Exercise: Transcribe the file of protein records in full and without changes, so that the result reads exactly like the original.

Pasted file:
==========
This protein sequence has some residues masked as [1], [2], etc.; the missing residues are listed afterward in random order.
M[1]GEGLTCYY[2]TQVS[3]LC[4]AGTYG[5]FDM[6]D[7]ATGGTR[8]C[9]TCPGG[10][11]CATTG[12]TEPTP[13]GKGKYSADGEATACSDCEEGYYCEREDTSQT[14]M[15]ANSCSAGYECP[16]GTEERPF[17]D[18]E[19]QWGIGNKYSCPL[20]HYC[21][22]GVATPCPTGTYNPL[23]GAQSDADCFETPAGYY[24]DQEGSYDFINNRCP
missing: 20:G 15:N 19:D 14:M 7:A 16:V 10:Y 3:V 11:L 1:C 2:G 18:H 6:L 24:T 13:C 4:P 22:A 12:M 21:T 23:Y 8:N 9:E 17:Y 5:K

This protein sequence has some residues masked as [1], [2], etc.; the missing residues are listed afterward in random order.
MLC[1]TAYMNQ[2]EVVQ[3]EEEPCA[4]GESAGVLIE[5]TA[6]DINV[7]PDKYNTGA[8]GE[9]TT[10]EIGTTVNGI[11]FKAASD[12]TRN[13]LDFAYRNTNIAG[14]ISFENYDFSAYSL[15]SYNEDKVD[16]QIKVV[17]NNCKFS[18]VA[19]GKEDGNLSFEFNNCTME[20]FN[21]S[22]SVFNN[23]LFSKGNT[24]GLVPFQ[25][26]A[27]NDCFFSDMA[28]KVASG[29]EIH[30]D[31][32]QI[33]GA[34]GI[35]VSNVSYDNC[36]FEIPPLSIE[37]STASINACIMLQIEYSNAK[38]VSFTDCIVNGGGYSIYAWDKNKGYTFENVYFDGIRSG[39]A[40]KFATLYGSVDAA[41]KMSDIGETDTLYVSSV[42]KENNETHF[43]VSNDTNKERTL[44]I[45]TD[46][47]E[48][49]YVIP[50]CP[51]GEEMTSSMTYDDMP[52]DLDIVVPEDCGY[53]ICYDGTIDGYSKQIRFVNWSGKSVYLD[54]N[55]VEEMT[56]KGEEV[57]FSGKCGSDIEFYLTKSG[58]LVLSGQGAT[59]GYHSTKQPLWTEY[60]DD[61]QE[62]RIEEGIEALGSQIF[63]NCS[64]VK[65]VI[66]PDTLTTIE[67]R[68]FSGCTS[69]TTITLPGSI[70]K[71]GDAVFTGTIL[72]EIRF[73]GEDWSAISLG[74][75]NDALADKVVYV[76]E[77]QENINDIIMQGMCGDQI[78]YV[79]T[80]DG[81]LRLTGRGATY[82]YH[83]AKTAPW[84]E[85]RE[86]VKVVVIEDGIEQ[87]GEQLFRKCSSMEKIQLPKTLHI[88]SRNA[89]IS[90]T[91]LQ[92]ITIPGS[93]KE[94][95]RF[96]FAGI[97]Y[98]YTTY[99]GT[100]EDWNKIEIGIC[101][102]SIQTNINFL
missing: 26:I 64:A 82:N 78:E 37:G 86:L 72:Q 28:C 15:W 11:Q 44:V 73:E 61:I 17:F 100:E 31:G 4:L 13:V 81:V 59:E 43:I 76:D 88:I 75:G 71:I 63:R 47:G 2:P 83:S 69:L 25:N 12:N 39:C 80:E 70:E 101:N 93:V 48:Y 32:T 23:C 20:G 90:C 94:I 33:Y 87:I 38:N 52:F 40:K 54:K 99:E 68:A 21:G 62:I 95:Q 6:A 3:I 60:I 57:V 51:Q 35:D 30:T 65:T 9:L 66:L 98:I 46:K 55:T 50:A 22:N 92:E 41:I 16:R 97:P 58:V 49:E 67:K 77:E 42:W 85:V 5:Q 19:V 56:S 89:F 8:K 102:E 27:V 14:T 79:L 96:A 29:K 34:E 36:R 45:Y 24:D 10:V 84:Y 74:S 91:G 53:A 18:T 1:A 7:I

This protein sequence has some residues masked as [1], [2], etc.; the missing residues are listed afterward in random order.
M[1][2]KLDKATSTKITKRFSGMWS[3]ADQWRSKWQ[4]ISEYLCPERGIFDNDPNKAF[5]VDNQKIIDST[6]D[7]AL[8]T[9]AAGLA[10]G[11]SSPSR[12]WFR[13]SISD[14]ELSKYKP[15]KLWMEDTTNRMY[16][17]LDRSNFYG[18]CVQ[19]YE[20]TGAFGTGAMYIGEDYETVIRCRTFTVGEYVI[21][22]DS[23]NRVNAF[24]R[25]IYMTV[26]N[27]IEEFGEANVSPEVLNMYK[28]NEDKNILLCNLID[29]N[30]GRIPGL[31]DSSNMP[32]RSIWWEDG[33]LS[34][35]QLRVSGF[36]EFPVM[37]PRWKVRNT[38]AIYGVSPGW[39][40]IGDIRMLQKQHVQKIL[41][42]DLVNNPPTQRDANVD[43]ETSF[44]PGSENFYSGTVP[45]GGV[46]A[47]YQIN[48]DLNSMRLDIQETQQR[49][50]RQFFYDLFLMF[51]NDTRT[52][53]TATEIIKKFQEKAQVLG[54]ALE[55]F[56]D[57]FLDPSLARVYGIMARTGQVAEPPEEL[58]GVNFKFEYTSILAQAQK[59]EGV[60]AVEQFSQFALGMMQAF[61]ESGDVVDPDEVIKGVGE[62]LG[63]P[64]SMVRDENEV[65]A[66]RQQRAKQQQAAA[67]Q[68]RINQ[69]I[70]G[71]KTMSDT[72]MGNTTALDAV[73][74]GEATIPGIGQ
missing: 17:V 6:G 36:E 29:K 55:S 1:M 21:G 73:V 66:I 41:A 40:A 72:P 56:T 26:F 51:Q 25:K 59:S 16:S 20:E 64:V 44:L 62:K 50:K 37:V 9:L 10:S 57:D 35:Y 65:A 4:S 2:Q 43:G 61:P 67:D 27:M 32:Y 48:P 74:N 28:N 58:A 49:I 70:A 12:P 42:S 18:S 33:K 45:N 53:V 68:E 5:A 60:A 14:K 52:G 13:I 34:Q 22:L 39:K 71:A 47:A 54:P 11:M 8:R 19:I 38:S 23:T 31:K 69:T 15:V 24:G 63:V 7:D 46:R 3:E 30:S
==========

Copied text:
This protein sequence has some residues masked as [1], [2], etc.; the missing residues are listed afterward in random order.
M[1]GEGLTCYY[2]TQVS[3]LC[4]AGTYG[5]FDM[6]D[7]ATGGTR[8]C[9]TCPGG[10][11]CATTG[12]TEPTP[13]GKGKYSADGEATACSDCEEGYYCEREDTSQT[14]M[15]ANSCSAGYECP[16]GTEERPF[17]D[18]E[19]QWGIGNKYSCPL[20]HYC[21][22]GVATPCPTGTYNPL[23]GAQSDADCFETPAGYY[24]DQEGSYDFINNRCP
missing: 20:G 15:N 19:D 14:M 7:A 16:V 10:Y 3:V 11:L 1:C 2:G 18:H 6:L 24:T 13:C 4:P 22:A 12:M 21:T 23:Y 8:N 9:E 17:Y 5:K

This protein sequence has some residues masked as [1], [2], etc.; the missing residues are listed afterward in random order.
MLC[1]TAYMNQ[2]EVVQ[3]EEEPCA[4]GESAGVLIE[5]TA[6]DINV[7]PDKYNTGA[8]GE[9]TT[10]EIGTTVNGI[11]FKAASD[12]TRN[13]LDFAYRNTNIAG[14]ISFENYDFSAYSL[15]SYNEDKVD[16]QIKVV[17]NNCKFS[18]VA[19]GKEDGNLSFEFNNCTME[20]FN[21]S[22]SVFNN[23]LFSKGNT[24]GLVPFQ[25][26]A[27]NDCFFSDMA[28]KVASG[29]EIH[30]D[31][32]QI[33]GA[34]GI[35]VSNVSYDNC[36]FEIPPLSIE[37]STASINACIMLQIEYSNAK[38]VSFTDCIVNGGGYSIYAWDKNKGYTFENVYFDGIRSG[39]A[40]KFATLYGSVDAA[41]KMSDIGETDTLYVSSV[42]KENNETHF[43]VSNDTNKERTL[44]I[45]TD[46][47]E[48][49]YVIP[50]CP[51]GEEMTSSMTYDDMP[52]DLDIVVPEDCGY[53]ICYDGTIDGYSKQIRFVNWSGKSVYLD[54]N[55]VEEMT[56]KGEEV[57]FSGKCGSDIEFYLTKSG[58]LVLSGQGAT[59]GYHSTKQPLWTEY[60]DD[61]QE[62]RIEEGIEALGSQIF[63]NCS[64]VK[65]VI[66]PDTLTTIE[67]R[68]FSGCTS[69]TTITLPGSI[70]K[71]GDAVFTGTIL[72]EIRF[73]GEDWSAISLG[74][75]NDALADKVVYV[76]E[77]QENINDIIMQGMCGDQI[78]YV[79]T[80]DG[81]LRLTGRGATY[82]YH[83]AKTAPW[84]E[85]RE[86]VKVVVIEDGIEQ[87]GEQLFRKCSSMEKIQLPKTLHI[88]SRNA[89]IS[90]T[91]LQ[92]ITIPGS[93]KE[94][95]RF[96]FAGI[97]Y[98]YTTY[99]GT[100]EDWNKIEIGIC[101][102]SIQTNINFL
missing: 26:I 64:A 82:N 78:E 37:G 86:L 72:Q 28:C 15:W 11:Q 44:V 73:E 61:I 17:F 100:E 31:G 4:L 13:V 81:V 59:E 43:I 76:D 88:I 75:G 71:I 63:R 47:G 2:P 83:S 69:L 25:N 12:N 39:C 80:E 70:E 101:N 93:V 48:Y 32:T 23:C 20:G 90:C 94:I 33:Y 87:I 38:N 52:F 40:K 54:K 99:E 68:A 21:G 62:I 95:Q 6:A 3:I 60:I 57:V 51:Q 35:D 30:T 65:T 9:L 66:L 98:I 46:K 55:T 50:A 22:N 92:E 41:I 16:R 97:P 58:V 49:E 67:K 77:E 42:W 85:V 5:Q 19:V 56:S 89:F 8:K 102:E 27:V 14:T 79:L 96:A 29:K 34:E 36:R 45:Y 24:D 10:V 84:Y 74:S 91:G 53:A 18:T 1:A 7:I

This protein sequence has some residues masked as [1], [2], etc.; the missing residues are listed afterward in random order.
M[1][2]KLDKATSTKITKRFSGMWS[3]ADQWRSKWQ[4]ISEYLCPERGIFDNDPNKAF[5]VDNQKIIDST[6]D[7]AL[8]T[9]AAGLA[10]G[11]SSPSR[12]WFR[13]SISD[14]ELSKYKP[15]KLWMEDTTNRMY[16][17]LDRSNFYG[18]CVQ[19]YE[20]TGAFGTGAMYIGEDYETVIRCRTFTVGEYVI[21][22]DS[23]NRVNAF[24]R[25]IYMTV[26]N[27]IEEFGEANVSPEVLNMYK[28]NEDKNILLCNLID[29]N[30]GRIPGL[31]DSSNMP[32]RSIWWEDG[33]LS[34][35]QLRVSGF[36]EFPVM[37]PRWKVRNT[38]AIYGVSPGW[39][40]IGDIRMLQKQHVQKIL[41][42]DLVNNPPTQRDANVD[43]ETSF[44]PGSENFYSGTVP[45]GGV[46]A[47]YQIN[48]DLNSMRLDIQETQQR[49][50]RQFFYDLFLMF[51]NDTRT[52][53]TATEIIKKFQEKAQVLG[54]ALE[55]F[56]D[57]FLDPSLARVYGIMARTGQVAEPPEEL[58]GVNFKFEYTSILAQAQK[59]EGV[60]AVEQFSQFALGMMQAF[61]ESGDVVDPDEVIKGVGE[62]LG[63]P[64]SMVRDENEV[65]A[66]RQQRAKQQQAAA[67]Q[68]RINQ[69]I[70]G[71]KTMSDT[72]MGNTTALDAV[73][74]GEATIPGIGQ
missing: 17:V 6:G 36:E 29:K 55:S 1:M 21:G 73:V 66:I 41:A 40:A 72:P 56:T 26:F 51:Q 25:K 59:S 16:S 20:E 64:V 44:L 62:K 50:K 37:V 9:L 10:S 57:D 35:Y 65:A 4:S 2:Q 43:G 61:P 67:D 27:M 32:Y 48:P 74:N 28:N 58:A 49:I 70:A 12:P 42:S 18:S 33:K 45:N 53:V 68:E 5:A 60:A 14:K 52:G 13:I 34:Q 22:L 39:K 71:A 47:A 54:P 11:M 8:R 19:I 38:S 23:T 31:K 69:T 15:V 24:G 63:V 7:D 46:R 3:E 30:S